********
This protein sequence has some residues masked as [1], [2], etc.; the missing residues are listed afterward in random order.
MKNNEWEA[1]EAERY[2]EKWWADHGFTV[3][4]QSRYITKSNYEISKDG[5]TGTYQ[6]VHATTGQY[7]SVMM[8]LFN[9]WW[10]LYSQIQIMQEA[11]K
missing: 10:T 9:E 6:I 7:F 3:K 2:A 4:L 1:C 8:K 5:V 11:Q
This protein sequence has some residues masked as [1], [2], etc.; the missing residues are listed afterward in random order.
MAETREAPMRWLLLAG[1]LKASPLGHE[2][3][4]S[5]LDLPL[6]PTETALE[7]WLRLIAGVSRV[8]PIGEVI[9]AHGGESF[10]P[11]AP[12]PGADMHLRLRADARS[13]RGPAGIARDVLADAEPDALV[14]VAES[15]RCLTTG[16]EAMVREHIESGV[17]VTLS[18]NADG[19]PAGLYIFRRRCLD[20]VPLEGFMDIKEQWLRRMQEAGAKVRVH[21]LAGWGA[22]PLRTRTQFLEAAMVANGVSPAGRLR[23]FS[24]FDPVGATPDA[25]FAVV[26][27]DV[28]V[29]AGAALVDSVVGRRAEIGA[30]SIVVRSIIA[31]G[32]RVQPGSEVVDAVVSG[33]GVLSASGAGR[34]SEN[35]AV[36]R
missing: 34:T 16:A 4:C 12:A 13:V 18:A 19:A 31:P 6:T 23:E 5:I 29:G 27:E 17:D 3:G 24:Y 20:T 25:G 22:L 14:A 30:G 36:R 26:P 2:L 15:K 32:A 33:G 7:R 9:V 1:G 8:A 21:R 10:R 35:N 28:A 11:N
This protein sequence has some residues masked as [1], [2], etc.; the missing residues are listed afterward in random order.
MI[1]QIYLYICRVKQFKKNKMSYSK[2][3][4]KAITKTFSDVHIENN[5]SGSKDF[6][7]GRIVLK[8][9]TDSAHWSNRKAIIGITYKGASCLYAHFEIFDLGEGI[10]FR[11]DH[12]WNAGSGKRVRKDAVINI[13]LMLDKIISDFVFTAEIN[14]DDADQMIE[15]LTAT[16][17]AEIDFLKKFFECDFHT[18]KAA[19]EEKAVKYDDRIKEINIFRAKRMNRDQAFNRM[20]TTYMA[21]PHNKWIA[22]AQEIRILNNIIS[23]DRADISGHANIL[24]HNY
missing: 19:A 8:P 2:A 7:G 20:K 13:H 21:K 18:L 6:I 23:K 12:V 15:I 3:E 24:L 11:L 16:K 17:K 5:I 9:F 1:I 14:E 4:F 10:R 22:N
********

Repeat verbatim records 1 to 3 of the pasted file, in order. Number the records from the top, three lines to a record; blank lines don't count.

This protein sequence has some residues masked as [1], [2], etc.; the missing residues are listed afterward in random order.
MKNNEWEA[1]EAERY[2]EKWWADHGFTV[3][4]QSRYITKSNYEISKDG[5]TGTYQ[6]VHATTGQY[7]SVMM[8]LFN[9]WW[10]LYSQIQIMQEA[11]K
missing: 10:T 9:E 6:I 7:F 3:K 2:A 4:L 1:C 8:K 5:V 11:Q
This protein sequence has some residues masked as [1], [2], etc.; the missing residues are listed afterward in random order.
MAETREAPMRWLLLAG[1]LKASPLGHE[2][3][4]S[5]LDLPL[6]PTETALE[7]WLRLIAGVSRV[8]PIGEVI[9]AHGGESF[10]P[11]AP[12]PGADMHLRLRADARS[13]RGPAGIARDVLADAEPDALV[14]VAES[15]RCLTTG[16]EAMVREHIESGV[17]VTLS[18]NADG[19]PAGLYIFRRRCLD[20]VPLEGFMDIKEQWLRRMQEAGAKVRVH[21]LAGWGA[22]PLRTRTQFLEAAMVANGVSPAGRLR[23]FS[24]FDPVGATPDA[25]FAVV[26][27]DV[28]V[29]AGAALVDSVVGRRAEIGA[30]SIVVRSIIA[31]G[32]RVQPGSEVVDAVVSG[33]GVLSASGAGR[34]SEN[35]AV[36]R
missing: 34:T 16:A 4:C 12:A 13:V 18:A 19:A 31:P 6:T 23:E 5:I 29:G 27:E 17:D 3:G 24:Y 20:T 25:G 22:L 14:A 30:G 36:R 26:P 2:L 15:K 32:A 33:G 7:R 9:V 1:G 8:A 21:R 10:R 35:N 28:A 11:N
This protein sequence has some residues masked as [1], [2], etc.; the missing residues are listed afterward in random order.
MI[1]QIYLYICRVKQFKKNKMSYSK[2][3][4]KAITKTFSDVHIENN[5]SGSKDF[6][7]GRIVLK[8][9]TDSAHWSNRKAIIGITYKGASCLYAHFEIFDLGEGI[10]FR[11]DH[12]WNAGSGKRVRKDAVINI[13]LMLDKIISDFVFTAEIN[14]DDADQMIE[15]LTAT[16][17]AEIDFLKKFFECDFHT[18]KAA[19]EEKAVKYDDRIKEINIFRAKRMNRDQAFNRM[20]TTYMA[21]PHNKWIA[22]AQEIRILNNIIS[23]DRADISGHANIL[24]HNY
missing: 19:A 8:P 2:A 7:G 20:K 13:H 21:K 18:L 6:I 23:K 12:V 15:I 3:E 24:L 11:L 16:K 17:K 5:I 9:F 1:I 14:E 4:F 10:R 22:N